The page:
When Cockermouth was left so devastated last year, insurers remembered the lessons from the 2007 floods, moving quickly and communicating well. But speakers at Insurance Times’s first claims clinic of 2010 insist that prevention is still better than cure. We report on how a lack of cohesion between government and industry could be restricting progress

Three years after the record-breaking floods of 2007 and six months on from the devastation that hit Cockermouth in West Cumbria, Insurance Times’s first claims clinic of the year tackled the ever-present threat posed by flooding. The event was also held during a week when the Flooding and Water Management Act finally became law, following the Pitt Review of existing flooding prevention measures – and much lobbying by the insurance sector.

The clinic, held at Vinopolis on London’s South Bank and chaired by Insurance Times’s assistant editor David Blackman, therefore proved a

useful reminder of the lessons that had been learnt over the past few years and the many challenges that remain.

It began with a memorable account of the Cockermouth floods of late last year as GAB Robins’ property field director, Chris Day, jolted the delegates with a picture of the full horror experienced by the town’s inhabitants. He gave a riveting insight into the plight of one policyholder, asking delegates to imagine what it was to be like to be somebody whose livelihood had been completely ruined.

“On 19 November last year, your world came to an end,” he said. “Something like 340mm of rain fell on the Northern Lake District. Sections of the main street in Cockermouth were flooded to a depth of two metres of water. Your shop was filled with filthy stinking water and debris, destroying everything in it.”

Surge of activity

Both Day and the ABI’s director of general insurance, Nick Starling, felt that many lessons had been learnt from the summer floods of 2007, however. Day explained how adjusters worked with insurers to get hold of customer lists and make pre-emptive visits to properties to assess damages before claims had been made.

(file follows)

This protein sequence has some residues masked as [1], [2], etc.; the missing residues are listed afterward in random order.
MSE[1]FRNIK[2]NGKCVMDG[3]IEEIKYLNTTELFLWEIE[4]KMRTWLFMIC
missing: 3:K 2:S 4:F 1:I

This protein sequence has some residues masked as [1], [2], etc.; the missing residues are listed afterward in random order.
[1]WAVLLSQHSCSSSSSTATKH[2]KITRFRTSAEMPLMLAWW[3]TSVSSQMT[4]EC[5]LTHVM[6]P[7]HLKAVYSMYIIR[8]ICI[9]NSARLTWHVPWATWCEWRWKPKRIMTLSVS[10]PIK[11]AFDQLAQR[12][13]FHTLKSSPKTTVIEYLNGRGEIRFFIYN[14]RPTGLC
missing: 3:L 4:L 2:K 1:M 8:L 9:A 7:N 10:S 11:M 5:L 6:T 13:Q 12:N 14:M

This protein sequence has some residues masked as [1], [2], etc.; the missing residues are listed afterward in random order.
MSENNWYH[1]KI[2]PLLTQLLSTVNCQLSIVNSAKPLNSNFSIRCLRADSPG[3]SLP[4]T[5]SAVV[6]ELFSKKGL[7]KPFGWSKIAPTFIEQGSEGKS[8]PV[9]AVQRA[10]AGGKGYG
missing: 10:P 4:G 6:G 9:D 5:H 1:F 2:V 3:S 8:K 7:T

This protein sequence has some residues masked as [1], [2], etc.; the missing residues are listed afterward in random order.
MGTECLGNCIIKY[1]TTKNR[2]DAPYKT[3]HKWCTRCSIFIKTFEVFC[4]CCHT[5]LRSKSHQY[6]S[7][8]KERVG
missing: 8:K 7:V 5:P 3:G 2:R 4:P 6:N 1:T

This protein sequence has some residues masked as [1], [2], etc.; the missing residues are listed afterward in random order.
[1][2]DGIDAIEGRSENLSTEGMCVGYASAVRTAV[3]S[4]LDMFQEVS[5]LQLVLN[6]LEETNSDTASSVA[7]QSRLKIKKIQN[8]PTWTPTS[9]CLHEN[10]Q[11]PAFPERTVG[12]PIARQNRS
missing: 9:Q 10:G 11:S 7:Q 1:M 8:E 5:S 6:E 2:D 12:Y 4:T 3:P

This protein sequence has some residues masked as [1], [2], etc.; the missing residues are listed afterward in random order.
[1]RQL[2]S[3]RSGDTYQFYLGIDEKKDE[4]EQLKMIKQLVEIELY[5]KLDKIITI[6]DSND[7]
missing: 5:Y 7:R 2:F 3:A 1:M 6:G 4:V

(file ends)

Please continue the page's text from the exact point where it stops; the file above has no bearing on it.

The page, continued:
He then told delegates that when he and his adjusting team finally gained access to the town on 20 November, they acted quickly to get to grips with the situation. “We got together with some suppliers and restoration contractors, and made joint visits to the site. This was particularly important so that we could attack the problem as early as possible.”

Further, he added that insurers and adjusters were aware that the policyholders were mainly small businesses that could not afford to wait a long time for settlements. “Working with insurers, particularly AXA, we were able to alter our processes to ensure that earlier interim payments were made,” Day said. Meanwhile, steps were taken to ensure that repairs were dealt with by local contractors and suppliers, injecting a much-needed boost into the local economy.

Starling explained that insurers learnt a great deal about the importance of communication from 2007, adding that affected policyholders were given an action plan. “Everyone in Cockermouth got a leaflet, which was jointly produced by the ABI and the Chartered Institute of Loss Adjusters. It was directed at policyholders, explaining what you can expect from your insurer. They all got leaflets about the possibilities regarding resilient repairs.

“At public meetings, people could ask questions, so they were getting a lot of information. One of the key things that people need to know is what is going to happen next and how they can deal with the devastation that has occurred,” Starling said.

AXA’s customer experience director, Paul Meehan, stressed that it was vital to get “on the ground” in disaster-struck areas like Cockermouth. From his experience, he said, people were worried about the consequences of the disaster. “A lot of the questions that were asked of me in town hall meetings were essentially: ‘What are you going to do about premiums, and ultimately are you going to insure us?’”

Water worlds

Although he said that Cockermouth could have been a lot worse, as the losses were mainly small and there was a large amount of alternative accommodation available, Meehan stressed that more was needed to be done to ensure that a similar incident did not occur again.

“We have to find a way to prevent this from happening. That is the fundamental thing we have to do. We have issues surrounding building on flood plains. We can still do that, but we need to get smarter about how we construct properties … we must do it in a smarter way so that when the inevitable occurs, we have defences against it,” he explained.

He pointed out an idea proposed by Prince Charles about building water-based estates with plenty of “water escape ways” was one that could be looked at when discussing sensible property developments for the future.